This is a video from Turkey about a bittern feeding its chicks.
From Wildlife Extra:
Bittern recovery in UK continues as numbers rise again
Once extinct in the UK
The bittern – a threatened relative of the more familiar grey heron – is bouncing back, following intensive conservation efforts, which has seen its population rise over the past 15 years from 11 males in 1997 to 104 this year. Bitterns are highly secretive wetland birds and live most of their time within dense stands of reed, making them very difficult to count.
Booming song can be heard kilometres away
However, the males have an amazing ‘beatbox’ ability, where they fill their gullets with air which they release to make a booming ‘song’ which can be heard several kilometers away, enabling scientists to determine the bird’s population.
This summer, researchers found evidence of at least 104 ‘singing’ or ‘booming’ males, principally in East Anglia.
Somerset, Suffolk & Norfolk
However, the bird has also recolonised the Somerset Levels, where surveyors found 25 males, up from 14 in 2010. Following an intensive period of habitat management since the mid 1990s, Somerset is now the second most important county for booming bitterns in England, after Suffolk, which recorded 33 boomers. Norfolk, with 23 booming males, was third.
The bittern has had a rollercoaster history in Britain , as the bird was extinct as a nesting species between 1886 and 1911, when it recolonised the Norfolk Broads.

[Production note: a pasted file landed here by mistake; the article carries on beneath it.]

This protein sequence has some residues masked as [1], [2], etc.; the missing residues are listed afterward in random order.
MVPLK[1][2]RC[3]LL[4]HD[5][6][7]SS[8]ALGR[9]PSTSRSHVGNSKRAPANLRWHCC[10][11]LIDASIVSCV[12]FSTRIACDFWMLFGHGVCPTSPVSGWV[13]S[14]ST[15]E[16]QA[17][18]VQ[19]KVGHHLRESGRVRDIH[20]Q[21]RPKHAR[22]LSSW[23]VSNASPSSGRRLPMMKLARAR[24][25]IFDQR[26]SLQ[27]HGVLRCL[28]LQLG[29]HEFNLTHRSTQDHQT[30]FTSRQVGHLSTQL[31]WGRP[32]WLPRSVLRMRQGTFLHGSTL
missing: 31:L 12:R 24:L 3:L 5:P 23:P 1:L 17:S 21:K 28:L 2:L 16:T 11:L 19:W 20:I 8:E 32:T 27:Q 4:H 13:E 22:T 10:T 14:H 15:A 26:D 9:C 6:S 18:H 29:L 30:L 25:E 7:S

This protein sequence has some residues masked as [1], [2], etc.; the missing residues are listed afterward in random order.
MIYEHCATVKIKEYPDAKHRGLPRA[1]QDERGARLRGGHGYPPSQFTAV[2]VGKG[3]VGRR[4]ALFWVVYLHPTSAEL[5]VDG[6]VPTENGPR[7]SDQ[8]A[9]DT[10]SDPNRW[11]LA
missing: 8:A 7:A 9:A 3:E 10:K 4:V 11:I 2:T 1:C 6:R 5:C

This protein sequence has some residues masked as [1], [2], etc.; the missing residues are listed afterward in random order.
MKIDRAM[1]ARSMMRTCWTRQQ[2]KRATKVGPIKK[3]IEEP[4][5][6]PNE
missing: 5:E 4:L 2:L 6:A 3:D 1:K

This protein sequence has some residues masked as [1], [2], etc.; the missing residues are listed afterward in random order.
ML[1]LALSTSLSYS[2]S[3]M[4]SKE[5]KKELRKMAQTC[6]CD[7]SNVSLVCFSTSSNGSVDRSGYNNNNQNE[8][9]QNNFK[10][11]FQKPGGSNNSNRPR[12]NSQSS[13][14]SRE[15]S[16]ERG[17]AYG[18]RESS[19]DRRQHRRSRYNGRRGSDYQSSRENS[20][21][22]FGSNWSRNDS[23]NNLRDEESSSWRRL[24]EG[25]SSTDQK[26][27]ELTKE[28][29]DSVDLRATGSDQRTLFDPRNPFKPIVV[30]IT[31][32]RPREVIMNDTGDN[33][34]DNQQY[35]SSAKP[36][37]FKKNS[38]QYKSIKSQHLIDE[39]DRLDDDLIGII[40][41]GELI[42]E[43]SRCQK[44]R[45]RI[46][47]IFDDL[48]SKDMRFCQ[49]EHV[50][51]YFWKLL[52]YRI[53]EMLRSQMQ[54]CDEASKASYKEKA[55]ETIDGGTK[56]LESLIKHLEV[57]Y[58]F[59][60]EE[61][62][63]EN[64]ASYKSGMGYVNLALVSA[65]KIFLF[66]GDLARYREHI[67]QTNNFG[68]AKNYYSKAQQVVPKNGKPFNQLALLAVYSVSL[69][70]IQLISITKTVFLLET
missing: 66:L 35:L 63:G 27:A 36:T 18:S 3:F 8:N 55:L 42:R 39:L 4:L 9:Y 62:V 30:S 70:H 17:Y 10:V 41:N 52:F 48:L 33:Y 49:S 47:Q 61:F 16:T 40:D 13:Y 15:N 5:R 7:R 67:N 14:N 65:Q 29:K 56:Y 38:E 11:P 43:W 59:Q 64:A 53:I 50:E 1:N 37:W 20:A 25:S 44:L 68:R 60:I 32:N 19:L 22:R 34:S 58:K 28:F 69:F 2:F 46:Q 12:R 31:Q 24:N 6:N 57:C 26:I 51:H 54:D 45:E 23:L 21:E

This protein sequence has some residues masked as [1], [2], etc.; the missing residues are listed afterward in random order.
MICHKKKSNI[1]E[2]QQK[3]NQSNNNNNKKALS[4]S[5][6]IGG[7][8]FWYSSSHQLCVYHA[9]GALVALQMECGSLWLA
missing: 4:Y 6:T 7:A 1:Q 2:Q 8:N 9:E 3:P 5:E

It would have been unforgiveable to lose this bird again
The bird’s population rose once more until the 1950s when another decline brought the population to a recent low in 1997.
Martin Harper, the RSPB’s conservation director, said: ‘To lose the bittern once in Britain was regrettable, but to have lost it twice would have been unforgiveable. Concern for the bittern in the 1990s led to an intensive species-recovery programme, with research and habitat improvement and creation playing major roles. Focussed work on bitterns has led to great gains for reedbeds and all the wildlife associated with this priority habitat.
‘This species-led approach to bittern conservation has been vital for the recovery of the bird in England . We look forward to seeing an extension to this approach for other threatened species as a central theme in the England Biodiversity Strategy delivery plan.’
The bittern still faces several threats, including sea level rise, where freshwater sites along the coast could be inundated by saltwater. Additionally, a potential issue is the need for sites suitable for nesting bitterns to receive on-going management.
Dr Pete Brotherton, Natural England’s head of biodiversity said: ‘The bittern’s recovery is a great conservation achievement and shows what can be done when government, conservationists and landowners work together. This is an encouraging sign that we can restore and improve our wetland habitats, which bring vital benefits to both people and wildlife.’
October 2011: In the best year for British bitterns since records began, the species has come home to roost at Natural England’s Stodmarsh National Nature reserve, near Canterbury: here.
Bitterns are back at WWT London Wetland Centre: here.
The Wetland Bird Survey (WeBS) is the scheme which monitors non-breeding waterbirds in the UK. The principal aims of WeBS are to identify population sizes, determine trends in numbers and distribution and to identify important sites for waterbirds: here.
March 2012. Planning permission has been granted to create one of the UK’s largest areas of new wildlife habitat on the Steart Peninsula in Somerset: here.